Construction: Modern Construction

Orientation: Right Handed

Neck Wood: Quartersawn Maple

Fingerboard Wood: Ebony (Black)

Nut Width: 1-11/16"

Back Shape: Standard thin

Fret Size: SS6105 (Stainless)

Tuner Ream: Gotoh/Grover (13/32" 11/32")

Radius: 10-16" Compound

Scale: 25-1/2"

Fret #: 22

Mounting Holes: No Mounting Holes

Pre-Cut Installed String Nut: GraphTech White TUSQ XL - Standard Nut

Inlays: Mother Of Pearl Dots

Side Dots: White Side Dots

Finish: Vint Tint Satin Nitro

 

But I have relatively small hands and like a pretty flat fingerboard. You might have other preferences.

I should have used larger frets.

 

     Thanks for your reply @amsdenj I appreciate it. I was putting together some options on the Warmoth site & my neck spec list I was putting together is very similar to yours. Almost exact actually. Did you drill the neck holes yourself or did you have a tech do it for you? I'm pretty sure I could mount & drill the neck myself but that would be the critical step & I wouldn't want to make a mistake there.

15 hours ago, amsdenj said:

Before you replace your JTV-69S neck, be aware that there are some advantages of a thicker neck. First they're more stable, hold their setup better, stay in tune better, and are not impacted as much by changes in temperature and humidity.  This can be important if you're playing inside air-conditioning and outside gigs in the summertime. Second, a heavier neck and body can give better sustain, and more uniform response up and down the neck. It might be a good rule of thumb to use the heaviest neck that fits your hands. 

 

     Relative to this post & the Warmoth neck shape you chose (Standard Thin)  how is that working for you? You mentioned you have smaller hands. Mine are not huge but on the bigger side (Wish I had longer fingers though). I am considering going a little larger than "Standard Thin" but I don't want to make a mistake there either, I had an Eric Johnson Strat that had a pretty hefty neck profile and also a JTV-59 that also had a substantial neck profile, but even though they were a little large they actually felt fairly comfortable to play. The neck on the early models of the JTV-69 felt huge to me when I initially tried them out years ago. The neck on the JTV-69 I have now is really not that bad, it's a lot slimmer than the older ones.  I would prefer that it was wider at the nut though, and would like stainless frets and a compound radius.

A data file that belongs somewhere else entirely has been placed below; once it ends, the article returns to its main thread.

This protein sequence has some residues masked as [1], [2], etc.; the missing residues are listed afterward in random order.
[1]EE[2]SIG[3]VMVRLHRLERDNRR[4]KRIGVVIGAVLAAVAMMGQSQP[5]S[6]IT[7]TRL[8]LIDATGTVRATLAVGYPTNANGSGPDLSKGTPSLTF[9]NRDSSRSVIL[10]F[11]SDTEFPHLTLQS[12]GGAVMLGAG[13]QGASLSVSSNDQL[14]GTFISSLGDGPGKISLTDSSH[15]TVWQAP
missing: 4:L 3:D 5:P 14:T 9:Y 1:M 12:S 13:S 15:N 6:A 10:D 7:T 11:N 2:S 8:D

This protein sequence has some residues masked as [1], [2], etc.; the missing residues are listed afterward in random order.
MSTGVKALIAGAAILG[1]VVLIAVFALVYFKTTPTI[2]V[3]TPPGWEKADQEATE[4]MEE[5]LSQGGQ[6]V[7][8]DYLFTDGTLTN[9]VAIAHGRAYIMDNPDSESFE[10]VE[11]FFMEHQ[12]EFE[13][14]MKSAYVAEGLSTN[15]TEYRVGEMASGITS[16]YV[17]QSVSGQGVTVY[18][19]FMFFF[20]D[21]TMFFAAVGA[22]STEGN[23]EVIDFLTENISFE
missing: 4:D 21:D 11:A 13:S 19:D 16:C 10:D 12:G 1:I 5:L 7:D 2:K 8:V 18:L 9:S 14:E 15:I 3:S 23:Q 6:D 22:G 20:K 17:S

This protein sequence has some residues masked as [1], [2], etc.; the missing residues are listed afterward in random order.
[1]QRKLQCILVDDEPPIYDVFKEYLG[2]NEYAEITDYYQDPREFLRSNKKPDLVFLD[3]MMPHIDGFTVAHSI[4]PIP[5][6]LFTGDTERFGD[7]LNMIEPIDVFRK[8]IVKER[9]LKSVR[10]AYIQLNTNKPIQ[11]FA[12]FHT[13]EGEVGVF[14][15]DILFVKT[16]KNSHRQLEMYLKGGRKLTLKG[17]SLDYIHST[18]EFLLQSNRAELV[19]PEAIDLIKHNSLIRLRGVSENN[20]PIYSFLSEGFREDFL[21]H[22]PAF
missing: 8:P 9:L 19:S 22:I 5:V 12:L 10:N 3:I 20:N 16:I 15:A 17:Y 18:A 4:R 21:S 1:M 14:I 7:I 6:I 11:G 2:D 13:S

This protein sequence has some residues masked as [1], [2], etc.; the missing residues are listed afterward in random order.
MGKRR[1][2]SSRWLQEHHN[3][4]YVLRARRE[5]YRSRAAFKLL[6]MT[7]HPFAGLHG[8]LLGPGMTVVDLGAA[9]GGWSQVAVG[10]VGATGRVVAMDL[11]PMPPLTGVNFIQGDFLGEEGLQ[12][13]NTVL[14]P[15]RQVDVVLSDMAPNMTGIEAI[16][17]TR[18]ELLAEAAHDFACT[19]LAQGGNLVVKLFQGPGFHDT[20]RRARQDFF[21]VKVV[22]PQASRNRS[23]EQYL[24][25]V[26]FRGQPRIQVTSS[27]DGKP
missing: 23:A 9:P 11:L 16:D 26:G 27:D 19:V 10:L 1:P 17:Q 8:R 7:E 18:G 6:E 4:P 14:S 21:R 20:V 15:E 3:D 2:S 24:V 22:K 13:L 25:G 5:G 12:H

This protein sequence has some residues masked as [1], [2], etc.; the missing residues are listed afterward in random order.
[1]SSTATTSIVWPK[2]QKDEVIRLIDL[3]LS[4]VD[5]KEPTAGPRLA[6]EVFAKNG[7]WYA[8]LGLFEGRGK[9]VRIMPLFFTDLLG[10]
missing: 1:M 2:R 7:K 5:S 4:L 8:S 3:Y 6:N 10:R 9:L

Speaking of frets, picked out the same frets you listed (SS6105). I was actually thinking that shorter frets might be better. Sometimes, in the heat of the moment on a gig, I get excited and start using too much finger pressure and fretted notes in the lower registers go sharp. It's really a technique flaw on my part but I was thinking that shorter frets would help. Why do you wish you had taller frets? Feel?, Ease of bending strings? Just curious because I want to make the right choice there too.

I was also considering an Earvana nut as I put one on a project guitar some years back and thought it did help the tuning a bit in the open position.

 

I think I agree with you about the advantages of a thicker neck. The stability thing for sure and I'm sure that the neck plays a bigger factor in overall tone than most people think. I also assume more mass there might impact the modeling positively.

 

Thanks!